Why Carteret County is attracting best-in-class healthcare professionals
Carteret Health Care in Morehead City has been named one of the top 100 hospitals in the United States for hospitals of its peer size -- 200 beds or smaller -- for the last four years.Posted — Updated
With beautiful beaches, a nationally recognized health care system, and a robust medical community, healthcare professionals in Carteret County get to surf and serve in the coastal paradise that they call home.
"In the first couple of years of living in Carteret County, my husband and I were pleasantly surprised with the ease at which we integrated into the community," said Dr. Mindy Merritt, a breast surgeon. Merritt moved to Carteret County in 2013 after completing a fellowship at the Levine Cancer Institute in Charlotte. "The natural beauty of Carteret County combined with expansive spaces and much less traffic compared to other coastal medical communities makes Carteret County a hidden gem."
A partner at Carolinas Center for Surgery in Morehead City, Merritt provides breast care for benign and malignant disease, and works with a multidisciplinary cancer team that includes a plastic and reconstructive surgeon. In addition to breast care and surgeries, her practice also includes thyroid and parathyroid disease and general and emergency surgery.
Carteret County has been a great place for Merritt to grow both her career and a family, as she is also a wife and mother. She said she couldn't be more pleased with the family-friendly atmosphere of the town and said she has found the local medical community to be "welcoming and collaborative."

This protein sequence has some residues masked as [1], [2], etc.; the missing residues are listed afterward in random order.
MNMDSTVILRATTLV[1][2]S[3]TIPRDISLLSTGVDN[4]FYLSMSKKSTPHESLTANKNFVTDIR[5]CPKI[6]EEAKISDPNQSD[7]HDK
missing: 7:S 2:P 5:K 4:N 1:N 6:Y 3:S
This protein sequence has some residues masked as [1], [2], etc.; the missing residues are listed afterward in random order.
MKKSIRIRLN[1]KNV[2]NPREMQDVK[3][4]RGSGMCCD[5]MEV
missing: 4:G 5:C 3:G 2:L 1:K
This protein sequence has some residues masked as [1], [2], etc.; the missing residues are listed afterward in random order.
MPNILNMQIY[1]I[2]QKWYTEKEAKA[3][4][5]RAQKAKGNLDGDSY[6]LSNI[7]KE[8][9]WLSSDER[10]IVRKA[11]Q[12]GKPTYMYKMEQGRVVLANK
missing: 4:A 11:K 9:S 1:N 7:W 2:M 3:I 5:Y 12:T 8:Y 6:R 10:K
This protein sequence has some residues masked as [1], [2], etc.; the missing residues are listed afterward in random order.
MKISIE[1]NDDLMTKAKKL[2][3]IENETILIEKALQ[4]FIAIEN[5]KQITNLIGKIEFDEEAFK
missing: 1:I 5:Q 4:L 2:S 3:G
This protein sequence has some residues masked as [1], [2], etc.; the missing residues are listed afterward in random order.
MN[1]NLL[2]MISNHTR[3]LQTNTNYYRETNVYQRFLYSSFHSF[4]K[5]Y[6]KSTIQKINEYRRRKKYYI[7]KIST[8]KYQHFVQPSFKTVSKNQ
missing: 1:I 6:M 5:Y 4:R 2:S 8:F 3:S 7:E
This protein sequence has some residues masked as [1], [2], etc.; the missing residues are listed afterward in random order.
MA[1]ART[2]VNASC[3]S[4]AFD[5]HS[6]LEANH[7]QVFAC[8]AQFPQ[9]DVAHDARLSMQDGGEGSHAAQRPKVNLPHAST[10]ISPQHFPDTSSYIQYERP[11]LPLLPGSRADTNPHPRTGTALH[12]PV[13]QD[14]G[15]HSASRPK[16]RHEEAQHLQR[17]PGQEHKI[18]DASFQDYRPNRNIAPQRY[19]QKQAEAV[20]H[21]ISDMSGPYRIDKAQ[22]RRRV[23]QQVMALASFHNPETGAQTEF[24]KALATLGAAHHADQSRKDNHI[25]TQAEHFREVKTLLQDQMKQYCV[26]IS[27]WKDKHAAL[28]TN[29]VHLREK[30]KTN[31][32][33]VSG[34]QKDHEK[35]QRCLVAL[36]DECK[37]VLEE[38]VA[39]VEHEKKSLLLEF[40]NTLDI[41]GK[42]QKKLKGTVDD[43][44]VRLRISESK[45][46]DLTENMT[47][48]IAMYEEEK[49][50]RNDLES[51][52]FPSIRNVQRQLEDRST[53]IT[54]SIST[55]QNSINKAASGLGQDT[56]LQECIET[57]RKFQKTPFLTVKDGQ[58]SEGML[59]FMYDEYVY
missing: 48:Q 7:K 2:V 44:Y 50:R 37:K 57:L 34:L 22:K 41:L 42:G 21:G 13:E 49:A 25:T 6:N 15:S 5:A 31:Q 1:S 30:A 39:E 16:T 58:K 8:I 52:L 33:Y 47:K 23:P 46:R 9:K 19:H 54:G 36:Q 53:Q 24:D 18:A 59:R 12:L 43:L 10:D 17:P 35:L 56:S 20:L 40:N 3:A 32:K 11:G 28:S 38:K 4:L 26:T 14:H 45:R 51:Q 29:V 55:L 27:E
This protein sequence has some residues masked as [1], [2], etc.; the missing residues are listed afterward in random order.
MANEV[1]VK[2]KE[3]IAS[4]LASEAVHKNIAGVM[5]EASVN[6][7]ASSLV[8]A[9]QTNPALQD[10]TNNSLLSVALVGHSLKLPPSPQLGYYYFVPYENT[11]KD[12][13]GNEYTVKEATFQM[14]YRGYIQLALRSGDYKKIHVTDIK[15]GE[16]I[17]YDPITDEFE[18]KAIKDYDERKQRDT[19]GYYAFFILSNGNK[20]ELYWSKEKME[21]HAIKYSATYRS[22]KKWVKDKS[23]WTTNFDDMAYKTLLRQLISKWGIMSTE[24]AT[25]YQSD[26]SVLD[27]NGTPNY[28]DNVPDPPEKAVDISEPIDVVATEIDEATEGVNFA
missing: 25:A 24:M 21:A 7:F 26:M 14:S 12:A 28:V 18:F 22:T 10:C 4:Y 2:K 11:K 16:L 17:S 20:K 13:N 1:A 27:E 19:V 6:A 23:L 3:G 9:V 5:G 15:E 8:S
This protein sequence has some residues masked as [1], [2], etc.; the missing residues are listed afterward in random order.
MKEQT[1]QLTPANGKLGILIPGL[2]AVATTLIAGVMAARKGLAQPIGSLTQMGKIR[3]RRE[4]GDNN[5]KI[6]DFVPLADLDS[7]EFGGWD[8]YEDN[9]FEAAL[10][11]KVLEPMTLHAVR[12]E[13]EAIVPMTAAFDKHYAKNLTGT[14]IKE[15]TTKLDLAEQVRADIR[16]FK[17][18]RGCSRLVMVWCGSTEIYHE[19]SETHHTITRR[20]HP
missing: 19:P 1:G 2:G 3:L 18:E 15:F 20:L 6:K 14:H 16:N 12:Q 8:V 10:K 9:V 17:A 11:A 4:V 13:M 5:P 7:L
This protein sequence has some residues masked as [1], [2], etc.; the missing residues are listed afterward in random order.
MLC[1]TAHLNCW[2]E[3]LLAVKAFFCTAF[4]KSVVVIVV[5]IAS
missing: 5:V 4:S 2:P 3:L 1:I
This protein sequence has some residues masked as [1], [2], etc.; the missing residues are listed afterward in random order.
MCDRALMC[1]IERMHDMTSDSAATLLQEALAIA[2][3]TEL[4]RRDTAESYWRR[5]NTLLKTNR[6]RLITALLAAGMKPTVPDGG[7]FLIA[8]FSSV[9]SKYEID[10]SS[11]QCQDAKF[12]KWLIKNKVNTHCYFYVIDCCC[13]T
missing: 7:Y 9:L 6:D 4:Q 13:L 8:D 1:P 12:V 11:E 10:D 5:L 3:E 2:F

"The county is ever-changing. While retaining its charm, the needs of the community will change with it. Currently, there is a community need for expanded services in primary care, urology, neurology and gastroenterology," she said of Carteret Health Care, one of the places where she operates.
Carteret Health Care in Morehead City has been named one of the top 100 hospitals in the United States for hospitals of its peer size — 200 beds or smaller — for the last four years. It boasts a cardiac catheterization lab, a linear accelerator and a multidisciplinary cancer center. Additionally, diagnostic technology and an orthopedic robot are features that distinguish it from other similarly-sized hospitals.
Dick Brvenik, CEO of Carteret Health Care, said the Carteret Health Care system produces excellent quality outcomes and is financially strong, which he calls an "outlier" in the current healthcare ecosystem. A transplant, Brvenik spent 20 years vacationing in Carteret County before settling in the Crystal Coast for good when the job opportunity presented itself.
"My wife and I have always liked North Carolina," he said. "Mary and I had always talked about living here and certainly retiring here, which is, when I conclude my career, what we'll be doing — we're staying locally."